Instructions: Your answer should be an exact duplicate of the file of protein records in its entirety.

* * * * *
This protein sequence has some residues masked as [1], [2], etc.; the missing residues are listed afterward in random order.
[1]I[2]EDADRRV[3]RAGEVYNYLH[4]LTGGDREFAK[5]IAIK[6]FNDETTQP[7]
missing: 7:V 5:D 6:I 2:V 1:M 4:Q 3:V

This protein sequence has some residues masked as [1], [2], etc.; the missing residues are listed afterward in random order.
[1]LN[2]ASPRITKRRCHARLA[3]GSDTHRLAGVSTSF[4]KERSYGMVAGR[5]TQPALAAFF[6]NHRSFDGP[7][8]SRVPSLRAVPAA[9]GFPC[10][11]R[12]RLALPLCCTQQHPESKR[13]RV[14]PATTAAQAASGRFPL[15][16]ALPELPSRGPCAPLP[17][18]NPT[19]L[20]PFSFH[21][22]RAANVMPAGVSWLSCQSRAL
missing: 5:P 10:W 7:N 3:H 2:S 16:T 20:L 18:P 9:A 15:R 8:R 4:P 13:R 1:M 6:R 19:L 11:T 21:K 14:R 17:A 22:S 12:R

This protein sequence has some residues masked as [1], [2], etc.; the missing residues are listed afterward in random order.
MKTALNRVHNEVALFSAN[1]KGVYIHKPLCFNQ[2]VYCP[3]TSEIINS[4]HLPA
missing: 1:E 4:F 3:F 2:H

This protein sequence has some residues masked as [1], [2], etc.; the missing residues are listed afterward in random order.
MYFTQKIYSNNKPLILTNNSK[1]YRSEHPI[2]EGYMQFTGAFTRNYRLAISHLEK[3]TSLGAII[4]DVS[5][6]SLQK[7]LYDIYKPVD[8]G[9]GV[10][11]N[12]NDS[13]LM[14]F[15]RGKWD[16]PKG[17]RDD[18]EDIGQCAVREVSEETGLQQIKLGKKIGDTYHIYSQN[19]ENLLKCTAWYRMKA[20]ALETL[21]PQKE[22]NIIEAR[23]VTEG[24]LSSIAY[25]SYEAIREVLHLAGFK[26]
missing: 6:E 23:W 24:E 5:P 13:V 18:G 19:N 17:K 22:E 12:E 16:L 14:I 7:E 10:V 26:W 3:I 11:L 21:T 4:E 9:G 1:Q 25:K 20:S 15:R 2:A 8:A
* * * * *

This protein sequence has some residues masked as [1], [2], etc.; the missing residues are listed afterward in random order.
[1]I[2]EDADRRV[3]RAGEVYNYLH[4]LTGGDREFAK[5]IAIK[6]FNDETTQP[7]
missing: 7:V 5:D 6:I 2:V 1:M 4:Q 3:V

This protein sequence has some residues masked as [1], [2], etc.; the missing residues are listed afterward in random order.
[1]LN[2]ASPRITKRRCHARLA[3]GSDTHRLAGVSTSF[4]KERSYGMVAGR[5]TQPALAAFF[6]NHRSFDGP[7][8]SRVPSLRAVPAA[9]GFPC[10][11]R[12]RLALPLCCTQQHPESKR[13]RV[14]PATTAAQAASGRFPL[15][16]ALPELPSRGPCAPLP[17][18]NPT[19]L[20]PFSFH[21][22]RAANVMPAGVSWLSCQSRAL
missing: 5:P 10:W 7:N 3:H 2:S 16:T 20:L 18:P 9:A 15:R 8:R 4:P 13:R 1:M 6:R 19:L 11:T 21:K 14:R 17:A 22:S 12:R

This protein sequence has some residues masked as [1], [2], etc.; the missing residues are listed afterward in random order.
MKTALNRVHNEVALFSAN[1]KGVYIHKPLCFNQ[2]VYCP[3]TSEIINS[4]HLPA
missing: 1:E 4:F 3:F 2:H

This protein sequence has some residues masked as [1], [2], etc.; the missing residues are listed afterward in random order.
MYFTQKIYSNNKPLILTNNSK[1]YRSEHPI[2]EGYMQFTGAFTRNYRLAISHLEK[3]TSLGAII[4]DVS[5][6]SLQK[7]LYDIYKPVD[8]G[9]GV[10][11]N[12]NDS[13]LM[14]F[15]RGKWD[16]PKG[17]RDD[18]EDIGQCAVREVSEETGLQQIKLGKKIGDTYHIYSQN[19]ENLLKCTAWYRMKA[20]ALETL[21]PQKE[22]NIIEAR[23]VTEG[24]LSSIAY[25]SYEAIREVLHLAGFK[26]
missing: 6:E 23:W 24:E 5:P 13:V 18:G 19:N 17:K 22:E 12:E 16:L 14:I 7:E 10:V 26:W 3:I 11:L 21:T 4:E 9:G 1:Q 25:K 20:S 15:R 2:A 8:A